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Posthuma New Chaplaincy President

Published: April 7, 2016 7:18 pm ET

Last Comment: April 7, 2016 11:10 pm ET | 1 Comment(s) | Jump to Comments

Jean Posthuma, a longtime resident of Campbellville, Ont., who has spent more than two decades helping some of the less fortunate in Ontario harness racing, was voted president of the Standardbred Racetrack Chaplaincy of Canada on March 30.

Known to many as the ‘Mother Teresa’ of the Mohawk Raceway backstretch, Jean Posthuma has devoted a large portion of her life to helping the grooms, those at the bottom of the totem pole in horse racing, the dedicated men and women who work in harmony with the horses they love.

Long before the Standardbred Chaplaincy of Canada came into being in 2005, Jean Posthuma was there with caring, generosity and just plain human kindness for those of the rubrag, brush and hoofpick who toiled in the Mohawk Racetrack barns .

The Standardbred Racetrack Chaplaincy of Canada, pastored by horseman and former blacksmith Ken Carter of Grand Valley Ontario, is a non denominational, non-profit charity dedicated to providing for the emotional, physical, spiritual and human needs of the horseracing work force in southwestern Ontario.

Jean Posthuma invited the grooms into her home for a swim and a barbeque. When Thanksgiving rolled around they were sitting at her table, and at Christmas they were there sharing dinner and laughs. Birthdays became another celebration.

“I heard their life stories”, Posthuma said. “Some had left home and had no family. I helped them get Health cards and open bank accounts, things to make them feel like human beings.”

The biggest problem of many of the grooms was not, alcohol, or drug abuse or gambling, but loneliness. Many had lived in the Mohawk community for over 30 years. They had been around horses all their lives and it was all they knew. They lived without automobiles, cell phones, or computers. Grooming horses was not just a job for them, it was their calling, a vocation. Their main motivating force was their passion for caring for the horses, who, like little children, depended on them.

When groceries were needed Jean took them to Milton and Guelph for shopping, sometimes taking two van loads. She drove them to doctors' appointments and sometimes spent hours in hospital’s emergency departments when they had broken bones, or other health issues.

“I had grooms come to me and say ‘do you think you could help so and so, he needs food and clothing', and I would go through my cupboards and bring them some of the necessities of life.”

Jean Posthuma visited the Mohawk backstretch and brought food and clothing. She kept track of birthdays and sent birthday and Christmas cards to let them know they were cared for and remembered.

When a church in the Campbellville community heard Jean’s story they also wanted to help and developed a food bank for grooms in need.

Jean Posthuma, a diminutive, low key gal, has been a member of the Standardbred Chaplaincy’s volunteer-directors group for the past six years, and served as secretary of this dedicated group for the past four years. She has never closed her doors , or her heart, to the needs of those most in need.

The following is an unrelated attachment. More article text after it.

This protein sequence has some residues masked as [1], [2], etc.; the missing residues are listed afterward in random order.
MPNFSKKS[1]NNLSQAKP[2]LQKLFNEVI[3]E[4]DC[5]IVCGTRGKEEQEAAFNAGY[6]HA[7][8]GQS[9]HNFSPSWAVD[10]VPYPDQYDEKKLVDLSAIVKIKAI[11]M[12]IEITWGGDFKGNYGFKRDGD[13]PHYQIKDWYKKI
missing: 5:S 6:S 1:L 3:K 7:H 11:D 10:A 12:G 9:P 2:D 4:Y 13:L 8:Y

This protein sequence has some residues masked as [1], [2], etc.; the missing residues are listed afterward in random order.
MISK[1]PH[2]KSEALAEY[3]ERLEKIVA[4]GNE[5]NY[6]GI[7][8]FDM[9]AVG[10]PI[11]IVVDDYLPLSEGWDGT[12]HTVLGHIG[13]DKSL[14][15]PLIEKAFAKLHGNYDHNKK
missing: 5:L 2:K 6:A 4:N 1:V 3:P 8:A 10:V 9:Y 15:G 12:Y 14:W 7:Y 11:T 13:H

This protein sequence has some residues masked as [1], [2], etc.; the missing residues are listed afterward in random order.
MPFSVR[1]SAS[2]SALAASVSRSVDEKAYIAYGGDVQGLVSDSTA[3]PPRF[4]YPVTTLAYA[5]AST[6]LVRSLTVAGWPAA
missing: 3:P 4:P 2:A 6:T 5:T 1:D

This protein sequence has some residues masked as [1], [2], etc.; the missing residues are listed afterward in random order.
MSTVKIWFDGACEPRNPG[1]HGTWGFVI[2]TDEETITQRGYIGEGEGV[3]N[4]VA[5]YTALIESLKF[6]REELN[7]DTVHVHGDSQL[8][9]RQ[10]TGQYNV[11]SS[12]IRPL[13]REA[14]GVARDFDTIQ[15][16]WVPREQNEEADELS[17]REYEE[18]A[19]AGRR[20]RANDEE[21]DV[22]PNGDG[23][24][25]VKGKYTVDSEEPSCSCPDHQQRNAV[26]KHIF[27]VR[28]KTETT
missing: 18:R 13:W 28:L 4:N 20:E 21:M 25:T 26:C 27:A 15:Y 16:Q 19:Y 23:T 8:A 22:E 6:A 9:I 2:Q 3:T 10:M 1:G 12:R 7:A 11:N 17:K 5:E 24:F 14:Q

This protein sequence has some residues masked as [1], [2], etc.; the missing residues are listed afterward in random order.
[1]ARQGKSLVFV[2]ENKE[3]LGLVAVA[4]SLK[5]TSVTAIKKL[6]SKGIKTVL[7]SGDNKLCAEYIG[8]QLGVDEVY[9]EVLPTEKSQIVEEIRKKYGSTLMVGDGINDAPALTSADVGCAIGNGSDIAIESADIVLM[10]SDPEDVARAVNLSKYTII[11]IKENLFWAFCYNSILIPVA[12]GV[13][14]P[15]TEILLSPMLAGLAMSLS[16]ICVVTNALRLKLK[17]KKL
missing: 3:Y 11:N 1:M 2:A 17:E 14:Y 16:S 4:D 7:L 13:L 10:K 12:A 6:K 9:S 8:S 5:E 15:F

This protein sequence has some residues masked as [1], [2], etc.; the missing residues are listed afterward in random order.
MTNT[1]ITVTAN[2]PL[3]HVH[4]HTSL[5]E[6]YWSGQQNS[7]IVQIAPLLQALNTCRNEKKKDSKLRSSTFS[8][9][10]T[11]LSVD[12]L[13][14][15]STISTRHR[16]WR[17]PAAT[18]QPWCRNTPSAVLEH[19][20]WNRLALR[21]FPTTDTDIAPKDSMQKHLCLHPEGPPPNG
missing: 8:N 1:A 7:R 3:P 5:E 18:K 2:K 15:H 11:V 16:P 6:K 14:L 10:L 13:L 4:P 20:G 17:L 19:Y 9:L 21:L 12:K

She initiated the popular Hot Meals Program that served up delicious homemade meals every Wednesday by the Chaplaincy volunteer-directors at Mohawk Raceway during the winter months, with special dinners at Christmas and Easter. But with the closing of the Mohawk backstretch dormitories and stables in 2012, the same year the announcement was made that the Slots at Racetracks Program was being cancelled by the provincial government, the Hot Meals Program became history and grooms who had lived in the dorms, some for over 30 years, were scattered, and the Mohawk horseracing community was no more.

The Chaplaincy became homeless when it lost its office space and chapel, and horsemen and their horses were relegated to 15 or more training centres in the Mohawk area.

When Jean Posthuma sustained a broken arm on March 5th of this year, the grooms that she had helped and supported, converged on her Campbellville home. They did the laundry, helped prepare meals, cleared the driveway of snow and ice, and assisted Jean’s husband, Tom, with chores around the house.

As Chaplaincy president, Jean Posthuma has lost little time implementing new ways to help the Chaplaincy. She has arranged to stage co-sponsored, fundraising dinners throughout the year in cooperation with St. David’s Presbyterian Church in Campbellville, with 50 per cent of the net profits going to support the diligent work of the Chaplaincy. Until this year the Chaplaincy has survived on personal donations and the proceeds from its annual golf tourney. In 2015 the Chaplaincy was the beneficiary of funds raised by the owners of 75 horses in the Stable That God Loves, an initiative involving horse owners donating one per cent of the purse earnings of one, or two, of their horses during the 2015 racing season.

Posthuma succeeds Cambridge horseman Scott Forbes, a 40 year veteran of the sport, who was Chaplaincy president for the past six years. Scott will remain on the Chaplaincy board as a volunteer director.

Rockwood, Ontario horsewoman, Pat Harding, was voted Chaplaincy vice president, Bob Coole of Guelph, Ontario continues his post of treasurer, and Ayr, Ontario resident, Nancy Demetrious took on the role of secretary.

(Standardbred Racetrack Chaplaincy of Canada)

April 7, 2016 - 11:10 pmGreat News, Bill! Sounds like

Great News, Bill!
Sounds like a very special woman.
Glad to hear that the Presbyterians are doing their part :)
This chaplaincy is such a great ministry. Long may it serve.
Blessings to all concerned,
The Rev. Mark McLennan, Woodstock

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